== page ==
ISLAMABAD // China's premier began a two-day visit to Pakistan yesterday by praising the relationship between the two Asian powers.
Premier Li Keqiang said "the tree of China-Pakistan friendship" was planted decades ago, nurtured by successive leaders and "is now exuberant with abundant fruits".
Both sides are typically effusive in describing their alliance, underlying the mutual benefits to each side. China provides Pakistan with aid and foreign investment, while Islamabad offers Beijing important diplomatic backing in the face of Muslim-majority nations who might otherwise criticise China's handling of its minority Muslim Uighur population.
Pakistan has viewed China as an important counterweight to the United States, which provides valuable aid but often pressures Islamabad to do more to crack down on militants. Pakistan and China have also been close because of their mutual distrust of India, which borders both countries.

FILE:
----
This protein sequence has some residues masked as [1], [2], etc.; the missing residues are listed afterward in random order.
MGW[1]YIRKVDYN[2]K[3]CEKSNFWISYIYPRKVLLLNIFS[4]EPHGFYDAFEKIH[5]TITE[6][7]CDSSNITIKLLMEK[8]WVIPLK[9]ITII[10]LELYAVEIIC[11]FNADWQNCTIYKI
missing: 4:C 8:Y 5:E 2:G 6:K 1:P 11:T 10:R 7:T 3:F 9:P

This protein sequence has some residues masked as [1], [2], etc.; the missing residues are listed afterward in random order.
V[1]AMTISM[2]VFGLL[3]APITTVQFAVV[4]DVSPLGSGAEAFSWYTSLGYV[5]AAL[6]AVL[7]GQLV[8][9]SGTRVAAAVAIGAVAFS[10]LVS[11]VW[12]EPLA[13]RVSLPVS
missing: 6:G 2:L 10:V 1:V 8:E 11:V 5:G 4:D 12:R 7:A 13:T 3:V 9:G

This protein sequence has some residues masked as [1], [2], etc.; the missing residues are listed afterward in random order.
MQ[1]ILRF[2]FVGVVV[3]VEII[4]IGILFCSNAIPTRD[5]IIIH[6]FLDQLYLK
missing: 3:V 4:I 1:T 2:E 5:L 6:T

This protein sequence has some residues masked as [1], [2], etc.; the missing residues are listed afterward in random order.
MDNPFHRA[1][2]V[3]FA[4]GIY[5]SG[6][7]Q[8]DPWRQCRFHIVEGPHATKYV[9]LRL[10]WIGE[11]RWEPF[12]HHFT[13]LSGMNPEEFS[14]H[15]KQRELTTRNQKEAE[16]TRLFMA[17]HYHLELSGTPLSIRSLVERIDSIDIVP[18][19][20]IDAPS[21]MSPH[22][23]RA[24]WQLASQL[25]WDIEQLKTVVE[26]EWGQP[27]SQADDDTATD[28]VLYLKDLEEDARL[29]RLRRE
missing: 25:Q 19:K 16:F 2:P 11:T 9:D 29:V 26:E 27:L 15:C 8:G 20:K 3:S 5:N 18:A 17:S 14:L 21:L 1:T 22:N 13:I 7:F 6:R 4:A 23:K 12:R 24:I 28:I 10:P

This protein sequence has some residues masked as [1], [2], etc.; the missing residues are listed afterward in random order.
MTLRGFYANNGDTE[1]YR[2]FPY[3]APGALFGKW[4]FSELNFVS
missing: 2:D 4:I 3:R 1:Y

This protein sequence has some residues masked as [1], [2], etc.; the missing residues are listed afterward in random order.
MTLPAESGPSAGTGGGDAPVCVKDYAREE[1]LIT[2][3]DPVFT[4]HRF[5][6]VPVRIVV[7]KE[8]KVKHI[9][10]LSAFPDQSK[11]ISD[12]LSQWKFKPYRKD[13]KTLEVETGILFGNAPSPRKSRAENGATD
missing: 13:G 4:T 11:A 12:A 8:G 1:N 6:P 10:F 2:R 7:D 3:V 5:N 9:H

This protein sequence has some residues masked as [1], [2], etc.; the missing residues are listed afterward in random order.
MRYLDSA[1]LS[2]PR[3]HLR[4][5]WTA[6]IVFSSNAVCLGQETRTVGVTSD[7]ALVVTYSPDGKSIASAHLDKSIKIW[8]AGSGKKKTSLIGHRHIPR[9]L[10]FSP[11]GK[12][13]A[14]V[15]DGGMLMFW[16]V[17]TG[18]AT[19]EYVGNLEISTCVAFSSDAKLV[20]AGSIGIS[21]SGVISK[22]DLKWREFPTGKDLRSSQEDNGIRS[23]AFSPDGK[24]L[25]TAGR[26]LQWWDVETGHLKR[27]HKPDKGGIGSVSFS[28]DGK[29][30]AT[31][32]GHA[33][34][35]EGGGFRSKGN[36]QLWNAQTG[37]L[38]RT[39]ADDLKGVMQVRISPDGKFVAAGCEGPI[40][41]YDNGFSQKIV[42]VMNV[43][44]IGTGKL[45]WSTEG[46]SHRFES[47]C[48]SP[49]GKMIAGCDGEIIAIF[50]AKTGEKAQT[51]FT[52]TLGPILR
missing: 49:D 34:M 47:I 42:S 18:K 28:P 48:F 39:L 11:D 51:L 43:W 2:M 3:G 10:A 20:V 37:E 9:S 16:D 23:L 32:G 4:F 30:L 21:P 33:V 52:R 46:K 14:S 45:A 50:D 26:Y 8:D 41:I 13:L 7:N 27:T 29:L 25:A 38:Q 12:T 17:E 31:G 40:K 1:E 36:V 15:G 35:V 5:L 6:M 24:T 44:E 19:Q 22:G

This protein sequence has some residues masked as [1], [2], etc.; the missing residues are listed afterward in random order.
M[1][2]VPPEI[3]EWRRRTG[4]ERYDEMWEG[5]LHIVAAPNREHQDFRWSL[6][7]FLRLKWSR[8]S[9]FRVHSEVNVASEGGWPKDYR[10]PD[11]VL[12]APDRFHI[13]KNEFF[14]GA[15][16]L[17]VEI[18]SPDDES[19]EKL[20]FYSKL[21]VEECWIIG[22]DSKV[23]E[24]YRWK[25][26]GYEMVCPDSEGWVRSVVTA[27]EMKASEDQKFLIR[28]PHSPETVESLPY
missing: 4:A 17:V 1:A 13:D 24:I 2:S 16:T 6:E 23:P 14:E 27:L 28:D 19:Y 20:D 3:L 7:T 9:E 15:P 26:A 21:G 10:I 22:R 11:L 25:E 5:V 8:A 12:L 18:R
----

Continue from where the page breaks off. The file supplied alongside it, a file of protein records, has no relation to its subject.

Mr Li arrived in Islamabad on the heels of a visit to Pakistan's rival India, his first trip abroad since becoming premier in March. Mr Li and Indian Prime Minister Manmohan Singh sought to downplay a recent border dispute and stressed the aim of forging deeper cooperation. They expressed hope they could increase trade from US$61.5 billion (Dh225.9bn) last year to $100bn by 2015.
"Friendship with China is a cornerstone of our foreign policy," Pakistani President Asif Ali Zardari said in a speech yesterday before a lunch hosted in Li's honour.